For the last two years, presidential hopefuls have been visiting two states, Iowa and New Hampshire, that are relatively similar in demographics and politics.
The residents of both states are overwhelmingly white, and a large part of the population lives in rural areas. Iowa and New Hampshire also have highly developed campaign infrastructures: For more than 40 years, state activists, political parties, colleges, and journalists have learned the rhythm and their roles in the respective nominating contests.
Now comes South Carolina.
Republicans will hold their presidential primary Saturday in a state where they must navigate an entirely different political landscape. Democrats will follow with their contest on Feb. 27.
There are no more intimate town hall meetings or appeals to slices of voters like Iowa evangelicals or New Hampshire independents. Candidates are no longer noshing on pork-on-a-stick at the state fair or pouring maple syrup on everything.
Instead, the candidates are eating barbecue, hosting massive rallies, and gunning for top television interviews to try to get into as many of South Carolina’s media markets as they can. The Palmetto State’s electorate is as diverse as the national party, and its politics have a reputation for dirty tricks.
One thing that has not changed since the race moved to South Carolina: the fundamental dynamic of the Republican contest. Polls of the state GOP primary show the race remains a battle between front-runner Donald Trump and everyone else.
But in so many other ways, South Carolina is a different place for presidential candidates.
1. It’s Newt Gingrich country.
Since 1988, when the South Carolina primary jumped to the front of the nominating calendar, the primary has had a perfect record in picking the Republican nominee. There’s only one exception: In 2012 former House speaker Newt Gingrich won the state’s primary — his only victory in that race.
Why this happened is important to understanding how South Carolina is different, according to Scott English, who served as chief of staff to former governor Mark Sanford. The Republican electorate in the state has long favored establishment candidates, picking both President George H.W. Bush and President George W. Bush. But that’s changing as the grass roots have become more emboldened in the wake of the Tea Party movement.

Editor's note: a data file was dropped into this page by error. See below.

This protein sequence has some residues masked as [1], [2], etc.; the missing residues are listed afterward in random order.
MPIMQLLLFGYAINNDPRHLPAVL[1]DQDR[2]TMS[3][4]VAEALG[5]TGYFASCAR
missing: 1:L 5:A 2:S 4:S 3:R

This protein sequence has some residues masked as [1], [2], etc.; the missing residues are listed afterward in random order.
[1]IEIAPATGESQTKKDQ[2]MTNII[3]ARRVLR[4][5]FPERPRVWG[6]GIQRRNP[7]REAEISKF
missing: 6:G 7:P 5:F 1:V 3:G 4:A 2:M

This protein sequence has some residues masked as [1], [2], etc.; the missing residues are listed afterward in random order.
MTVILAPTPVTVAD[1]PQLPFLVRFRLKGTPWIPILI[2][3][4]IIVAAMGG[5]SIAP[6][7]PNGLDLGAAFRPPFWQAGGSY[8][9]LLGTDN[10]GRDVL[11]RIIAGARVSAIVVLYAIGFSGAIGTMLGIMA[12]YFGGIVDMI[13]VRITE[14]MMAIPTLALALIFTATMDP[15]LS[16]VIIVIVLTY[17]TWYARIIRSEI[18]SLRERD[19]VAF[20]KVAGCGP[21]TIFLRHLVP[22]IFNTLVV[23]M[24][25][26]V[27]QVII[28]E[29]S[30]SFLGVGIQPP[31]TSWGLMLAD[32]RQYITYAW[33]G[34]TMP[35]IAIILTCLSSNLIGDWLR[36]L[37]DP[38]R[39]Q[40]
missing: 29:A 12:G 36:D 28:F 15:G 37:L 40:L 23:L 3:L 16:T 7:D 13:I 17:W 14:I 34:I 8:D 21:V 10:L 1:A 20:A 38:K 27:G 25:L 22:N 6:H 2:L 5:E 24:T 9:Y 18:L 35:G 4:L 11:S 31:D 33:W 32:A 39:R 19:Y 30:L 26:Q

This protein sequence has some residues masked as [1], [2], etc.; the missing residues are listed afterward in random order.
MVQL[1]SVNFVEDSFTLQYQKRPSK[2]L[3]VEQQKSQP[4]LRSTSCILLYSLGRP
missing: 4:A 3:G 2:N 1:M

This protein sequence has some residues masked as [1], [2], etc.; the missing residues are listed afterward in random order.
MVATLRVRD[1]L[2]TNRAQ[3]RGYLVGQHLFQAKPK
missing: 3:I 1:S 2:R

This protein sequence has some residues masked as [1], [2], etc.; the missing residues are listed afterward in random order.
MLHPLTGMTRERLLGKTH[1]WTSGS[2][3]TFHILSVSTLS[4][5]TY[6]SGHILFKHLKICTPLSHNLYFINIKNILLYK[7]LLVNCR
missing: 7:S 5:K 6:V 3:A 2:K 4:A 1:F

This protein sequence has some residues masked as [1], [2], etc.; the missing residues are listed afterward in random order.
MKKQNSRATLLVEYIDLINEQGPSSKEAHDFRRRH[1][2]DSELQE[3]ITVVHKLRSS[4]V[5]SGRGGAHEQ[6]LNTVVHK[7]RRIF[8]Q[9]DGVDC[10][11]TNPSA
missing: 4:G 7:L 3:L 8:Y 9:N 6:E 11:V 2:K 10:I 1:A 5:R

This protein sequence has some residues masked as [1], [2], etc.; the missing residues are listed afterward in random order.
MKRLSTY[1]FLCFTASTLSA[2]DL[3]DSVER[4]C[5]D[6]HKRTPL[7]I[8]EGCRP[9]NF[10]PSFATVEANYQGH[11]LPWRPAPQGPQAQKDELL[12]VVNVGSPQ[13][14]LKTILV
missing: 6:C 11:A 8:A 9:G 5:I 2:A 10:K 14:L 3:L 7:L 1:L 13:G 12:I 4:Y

“This is a state that has traditionally required Republican presidential candidates to appeal to different audiences in different parts of the state,” English said. “You have the moderate folks on the coast and evangelicals upstate, but the Tea Party and the grass roots have really grown.”
The 2012 primary demonstrated this shift among Republicans. In any previous cycle, Mitt Romney might have skated to victory in the South Carolina primary. But that year, former Texas governor Rick Perry had dropped out of the contest and tossed his support to Gingrich, and it quickly shifted the momentum of the contest.
That contest might have also been the first indication that South Carolina could pick Donald Trump over a third Bush.
2. The state is racially diverse.
The populations of Iowa and New Hampshire are 92 percent and 94 percent white, according to the US Census. To compare, South Carolina is 68 percent white, with African-Americans making up more than a quarter of the population.
This matters most in the Democratic primary. In 2008, more than half of Democratic primary voters were African-American. In the last few weeks, the candidates have focused almost solely on appealing to this population.
Former secretary of state Hillary Clinton has given a number of speeches directed at African-Americans in Flint, Mich.; Harlem; and Chicago. For his part, Senator Bernie Sanders of Vermont met with civil rights activist Al Sharpton the day after the New Hampshire primary, released an ad touting the support of Eric Garner’s sister, and spoke at Morehouse College earlier this week.
3. Television advertising matters more.
The South Carolina primary marks the official transition for campaigns from retail politics to heavy television advertising. Part of the reason is that South Carolina is a bigger state. It has over three times the population of New Hampshire.
What’s more, the state’s population is spread out geographically. In New Hampshire, voters who wanted to see a candidate on a particular day could get there. This is more difficult in South Carolina.
There’s another reason why television advertising matters more in South Carolina. Unlike Iowa and New Hampshire, these campaigns have spent significantly less time visiting the Palmetto State to meet voters over the last few years. Instead, South Carolina voters often “meet” the candidates through their televisions.
4. The military and national security are a much bigger deal.
South Carolina boasts several military bases and, therefore, a large population of active duty personnel and veterans. Iowa and New Hampshire don’t have as many military bases and schools.
“The military culture has long been part of the South Carolina political culture,” said Danielle Vinson, a Furman University political science professor.
It’s why candidates are more likely to bring up strengthening the military and reforming the Veterans Administration. For example, Bush and Perry went to South Carolina to announce their national security plans.
5. It is warmer.
The days preceding the Iowa caucuses were cold. It snowed twice during the week before the New Hampshire primary. But in the South Carolina primary, candidates are wearing sweaters — not winter coats.
What does this mean for campaigns? Getting around the state is logistically easier. Candidates can schedule more rallies and fly in additional surrogates to stump on their behalf.